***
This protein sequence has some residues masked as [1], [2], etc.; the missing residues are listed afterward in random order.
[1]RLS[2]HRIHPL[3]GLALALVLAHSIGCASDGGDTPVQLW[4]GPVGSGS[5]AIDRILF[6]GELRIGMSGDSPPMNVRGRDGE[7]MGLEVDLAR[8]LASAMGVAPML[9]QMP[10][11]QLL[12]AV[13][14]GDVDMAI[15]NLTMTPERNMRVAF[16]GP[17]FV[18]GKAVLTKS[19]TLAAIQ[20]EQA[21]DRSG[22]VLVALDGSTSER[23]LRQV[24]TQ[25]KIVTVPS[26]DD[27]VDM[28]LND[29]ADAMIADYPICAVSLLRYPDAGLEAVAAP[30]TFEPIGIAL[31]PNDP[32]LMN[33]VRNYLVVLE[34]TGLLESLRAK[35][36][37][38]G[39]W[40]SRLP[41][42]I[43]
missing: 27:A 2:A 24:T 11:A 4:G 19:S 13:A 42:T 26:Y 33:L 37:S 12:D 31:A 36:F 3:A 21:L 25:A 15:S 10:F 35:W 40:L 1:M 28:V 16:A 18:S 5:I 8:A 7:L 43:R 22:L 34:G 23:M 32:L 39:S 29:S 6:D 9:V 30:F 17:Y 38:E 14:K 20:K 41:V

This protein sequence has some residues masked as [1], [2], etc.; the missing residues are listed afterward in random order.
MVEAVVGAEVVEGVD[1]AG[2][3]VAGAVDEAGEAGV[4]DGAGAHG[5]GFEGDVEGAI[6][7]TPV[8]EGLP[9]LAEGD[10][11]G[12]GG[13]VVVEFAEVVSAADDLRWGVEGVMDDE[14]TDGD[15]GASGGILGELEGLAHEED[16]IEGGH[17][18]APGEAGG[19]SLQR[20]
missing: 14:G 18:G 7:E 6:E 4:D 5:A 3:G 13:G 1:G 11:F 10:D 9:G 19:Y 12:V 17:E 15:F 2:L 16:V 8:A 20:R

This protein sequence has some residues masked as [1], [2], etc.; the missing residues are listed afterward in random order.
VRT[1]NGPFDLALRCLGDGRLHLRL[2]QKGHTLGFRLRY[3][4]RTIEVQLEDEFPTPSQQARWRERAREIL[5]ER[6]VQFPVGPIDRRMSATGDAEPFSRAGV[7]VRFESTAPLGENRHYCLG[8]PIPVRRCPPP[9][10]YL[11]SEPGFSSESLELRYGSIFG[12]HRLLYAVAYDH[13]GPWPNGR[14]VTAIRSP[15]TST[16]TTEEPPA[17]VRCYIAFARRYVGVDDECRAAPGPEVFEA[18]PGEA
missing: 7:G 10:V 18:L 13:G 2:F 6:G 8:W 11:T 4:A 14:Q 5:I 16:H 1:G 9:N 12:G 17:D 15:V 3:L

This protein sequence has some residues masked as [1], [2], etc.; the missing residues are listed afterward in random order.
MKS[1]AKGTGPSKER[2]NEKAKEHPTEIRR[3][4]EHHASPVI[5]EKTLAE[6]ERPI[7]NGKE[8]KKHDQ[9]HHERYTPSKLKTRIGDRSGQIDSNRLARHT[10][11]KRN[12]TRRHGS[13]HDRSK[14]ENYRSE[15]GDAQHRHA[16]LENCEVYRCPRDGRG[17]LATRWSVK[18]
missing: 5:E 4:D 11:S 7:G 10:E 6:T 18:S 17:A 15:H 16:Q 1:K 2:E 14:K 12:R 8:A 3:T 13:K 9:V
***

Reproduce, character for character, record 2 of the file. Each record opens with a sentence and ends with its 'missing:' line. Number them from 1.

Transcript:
This protein sequence has some residues masked as [1], [2], etc.; the missing residues are listed afterward in random order.
MVEAVVGAEVVEGVD[1]AG[2][3]VAGAVDEAGEAGV[4]DGAGAHG[5]GFEGDVEGAI[6][7]TPV[8]EGLP[9]LAEGD[10][11]G[12]GG[13]VVVEFAEVVSAADDLRWGVEGVMDDE[14]TDGD[15]GASGGILGELEGLAHEED[16]IEGGH[17][18]APGEAGG[19]SLQR[20]
missing: 14:G 18:G 7:E 6:E 4:D 5:A 3:G 13:G 1:G 11:F 10:D 9:G 19:Y 12:V 17:E 15:F 2:L 16:V 8:A 20:R